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Projecting imagery onto building facades is not only becoming a marketing necessity for successful urban spectacles but is also altering social urban experiences. Architects are being asked to incorporate projection mapping capabilities into their designs and thus altering design processes and goals. These changes will influence the future form and materiality of facades and urban contexts, altering the look and feel of urban environments. Image mappings projected onto building facades can also provide additional layers of attributes creating new opportunities for engaging the viewer and viewed in new relationships with individual buildings and urban experiences overall. For example, the Federation of Industries of the State (FIESP) of São Paulo, Brazil, housing business groups supporting industry interests, became the site of a riot. Transformed temporarily, years later, the same building became a partner with the people through an interactive projection mapping. A person’s movements on the street became projected in building scale onto the FIESP front facade for all in the vicinity to enjoy. Building scale mappings provide a communal witness and visual complexity that can heighten and thicken urban experience. With its proliferation, building mappings may also fight for attention through increasingly dynamic and colorful imagery resulting in an oversaturation of stimuli. At least, in the beginning, this may require the need for a dulling of the visual senses, prompting versions of Georg Simmel’s blasé attitude to survive in future urban environments. In postulating potential implications of the increasing demand for projection mappings in urban environments, this essay engages the framework of Marshall McLuhan’s analysis on the intervention of technological extensions within society. What does this technological extension enable? Or phrased in McLuhan’s media theory terms, what is projection mapping’s message?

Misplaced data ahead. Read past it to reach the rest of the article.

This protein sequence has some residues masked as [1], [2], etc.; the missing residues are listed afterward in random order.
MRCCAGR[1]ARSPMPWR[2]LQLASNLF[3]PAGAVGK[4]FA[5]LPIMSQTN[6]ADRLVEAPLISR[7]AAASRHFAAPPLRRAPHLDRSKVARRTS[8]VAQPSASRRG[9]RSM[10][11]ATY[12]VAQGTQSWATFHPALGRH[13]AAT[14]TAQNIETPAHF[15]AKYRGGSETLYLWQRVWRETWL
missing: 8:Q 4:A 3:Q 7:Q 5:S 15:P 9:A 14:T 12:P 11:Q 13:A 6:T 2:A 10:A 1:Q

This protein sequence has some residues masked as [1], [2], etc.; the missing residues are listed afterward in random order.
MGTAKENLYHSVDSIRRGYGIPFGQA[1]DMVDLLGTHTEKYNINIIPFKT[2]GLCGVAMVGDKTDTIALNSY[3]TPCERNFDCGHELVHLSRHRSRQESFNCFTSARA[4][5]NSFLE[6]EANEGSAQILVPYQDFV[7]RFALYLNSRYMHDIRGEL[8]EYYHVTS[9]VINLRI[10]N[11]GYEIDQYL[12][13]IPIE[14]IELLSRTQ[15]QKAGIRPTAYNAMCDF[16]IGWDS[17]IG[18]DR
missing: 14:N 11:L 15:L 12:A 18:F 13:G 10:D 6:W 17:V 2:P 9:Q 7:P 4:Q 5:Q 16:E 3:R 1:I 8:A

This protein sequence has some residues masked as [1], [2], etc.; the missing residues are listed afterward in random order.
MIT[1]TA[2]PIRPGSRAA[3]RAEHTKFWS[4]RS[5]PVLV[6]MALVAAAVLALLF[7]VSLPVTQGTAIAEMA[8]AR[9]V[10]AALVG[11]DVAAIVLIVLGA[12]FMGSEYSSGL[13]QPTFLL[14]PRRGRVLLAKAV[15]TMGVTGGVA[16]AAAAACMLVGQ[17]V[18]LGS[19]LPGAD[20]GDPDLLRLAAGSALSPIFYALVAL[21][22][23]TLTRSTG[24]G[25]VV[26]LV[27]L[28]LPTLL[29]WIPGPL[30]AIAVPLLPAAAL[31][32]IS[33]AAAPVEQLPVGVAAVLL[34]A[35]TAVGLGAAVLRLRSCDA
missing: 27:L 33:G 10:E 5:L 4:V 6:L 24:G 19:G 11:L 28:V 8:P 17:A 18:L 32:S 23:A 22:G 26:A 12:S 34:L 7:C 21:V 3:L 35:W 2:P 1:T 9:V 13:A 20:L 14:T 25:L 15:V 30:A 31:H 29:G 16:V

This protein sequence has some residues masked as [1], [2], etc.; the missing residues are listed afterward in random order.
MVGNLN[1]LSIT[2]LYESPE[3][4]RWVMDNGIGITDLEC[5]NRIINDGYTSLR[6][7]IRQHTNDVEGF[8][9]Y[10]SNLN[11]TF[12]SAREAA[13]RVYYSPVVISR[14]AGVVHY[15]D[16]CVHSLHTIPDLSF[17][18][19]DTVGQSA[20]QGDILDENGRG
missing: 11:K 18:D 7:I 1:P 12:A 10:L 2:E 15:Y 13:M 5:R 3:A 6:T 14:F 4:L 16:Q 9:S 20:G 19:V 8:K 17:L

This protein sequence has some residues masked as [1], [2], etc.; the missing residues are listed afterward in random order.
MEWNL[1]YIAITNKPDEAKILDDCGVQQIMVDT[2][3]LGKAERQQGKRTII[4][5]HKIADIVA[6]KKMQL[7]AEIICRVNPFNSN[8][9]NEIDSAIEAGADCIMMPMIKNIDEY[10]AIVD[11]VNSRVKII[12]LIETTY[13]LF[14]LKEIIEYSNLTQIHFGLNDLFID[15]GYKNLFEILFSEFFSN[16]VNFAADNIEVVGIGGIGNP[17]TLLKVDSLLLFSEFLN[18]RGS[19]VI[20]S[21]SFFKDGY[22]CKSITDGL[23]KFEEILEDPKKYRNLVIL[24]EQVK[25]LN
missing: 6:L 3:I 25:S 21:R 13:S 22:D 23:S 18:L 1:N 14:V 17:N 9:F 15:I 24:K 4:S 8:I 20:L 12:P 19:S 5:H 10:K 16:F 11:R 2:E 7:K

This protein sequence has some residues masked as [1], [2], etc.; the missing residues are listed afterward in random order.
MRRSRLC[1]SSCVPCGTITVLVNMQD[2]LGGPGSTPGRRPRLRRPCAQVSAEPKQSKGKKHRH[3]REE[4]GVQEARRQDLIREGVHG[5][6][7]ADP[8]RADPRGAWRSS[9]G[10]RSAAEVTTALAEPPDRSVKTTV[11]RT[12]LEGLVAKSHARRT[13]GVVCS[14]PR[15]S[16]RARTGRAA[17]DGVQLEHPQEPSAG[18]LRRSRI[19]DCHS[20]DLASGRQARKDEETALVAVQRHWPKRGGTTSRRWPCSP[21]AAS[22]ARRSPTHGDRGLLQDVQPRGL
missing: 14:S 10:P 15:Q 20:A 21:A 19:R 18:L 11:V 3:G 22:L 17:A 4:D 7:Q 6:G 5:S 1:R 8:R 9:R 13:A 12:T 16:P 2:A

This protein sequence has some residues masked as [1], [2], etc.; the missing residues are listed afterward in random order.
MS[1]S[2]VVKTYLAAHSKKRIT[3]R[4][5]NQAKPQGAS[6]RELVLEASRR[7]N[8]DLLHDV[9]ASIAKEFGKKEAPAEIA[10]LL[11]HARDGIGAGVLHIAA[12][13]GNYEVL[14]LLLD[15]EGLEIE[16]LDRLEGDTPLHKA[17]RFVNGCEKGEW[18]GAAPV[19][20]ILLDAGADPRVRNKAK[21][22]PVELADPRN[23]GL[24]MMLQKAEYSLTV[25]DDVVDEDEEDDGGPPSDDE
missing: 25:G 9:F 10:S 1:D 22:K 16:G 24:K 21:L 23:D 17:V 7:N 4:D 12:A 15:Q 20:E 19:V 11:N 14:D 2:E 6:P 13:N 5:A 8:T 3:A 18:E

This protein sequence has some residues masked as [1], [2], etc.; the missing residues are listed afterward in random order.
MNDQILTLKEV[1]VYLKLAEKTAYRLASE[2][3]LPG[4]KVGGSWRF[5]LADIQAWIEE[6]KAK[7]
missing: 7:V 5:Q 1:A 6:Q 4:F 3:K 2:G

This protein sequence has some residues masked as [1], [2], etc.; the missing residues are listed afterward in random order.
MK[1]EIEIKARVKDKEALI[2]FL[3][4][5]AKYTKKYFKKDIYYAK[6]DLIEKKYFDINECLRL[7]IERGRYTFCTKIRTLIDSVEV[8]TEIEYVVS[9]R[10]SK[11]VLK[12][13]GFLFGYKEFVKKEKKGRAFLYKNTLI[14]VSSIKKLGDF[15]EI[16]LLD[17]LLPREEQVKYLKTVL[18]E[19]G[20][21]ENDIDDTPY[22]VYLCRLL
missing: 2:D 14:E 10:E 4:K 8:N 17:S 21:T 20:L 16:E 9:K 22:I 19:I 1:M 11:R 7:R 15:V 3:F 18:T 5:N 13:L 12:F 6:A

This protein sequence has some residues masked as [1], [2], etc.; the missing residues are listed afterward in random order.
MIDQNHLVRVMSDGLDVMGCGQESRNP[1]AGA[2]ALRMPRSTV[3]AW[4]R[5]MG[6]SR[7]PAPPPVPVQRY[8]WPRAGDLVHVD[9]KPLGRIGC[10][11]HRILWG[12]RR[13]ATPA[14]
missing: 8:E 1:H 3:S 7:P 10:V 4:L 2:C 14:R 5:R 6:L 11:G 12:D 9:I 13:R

Projecting imagery onto building facades is not only becoming a marketing necessity for successful urban spectacles but is also altering the social urban experience. For example, the winter holiday spectacle
In McLuhan’s Understanding Media: The Extensions of Man the "“message" of any medium or technology is the change of scale or pace or pattern this introduces into human affairs.”*1 Often
For assessing the ability of projection mapping to enable alteration in scale, pace or pattern in human existence, a comparison with the precursor imaging technology, photography, is proposed. In Susan
Projection mappings onto buildings extend human experience in scale, pace, and pattern. They are purely public. This enables differing human experiences, even if the mediums of film, TV, and video
For exploring a potential message of projection mapping, three related conceptual areas are proposed for framing this investigation: artifice, rupture and cosmopolitan. For McLuhan, “the ‘content’ of any medium blinds
At present, projection mappings remain relative anomalies in the urban experience. With the pace of increasing interest in urban projection mappings, this technology will likely continue to proliferate. Projection mapping
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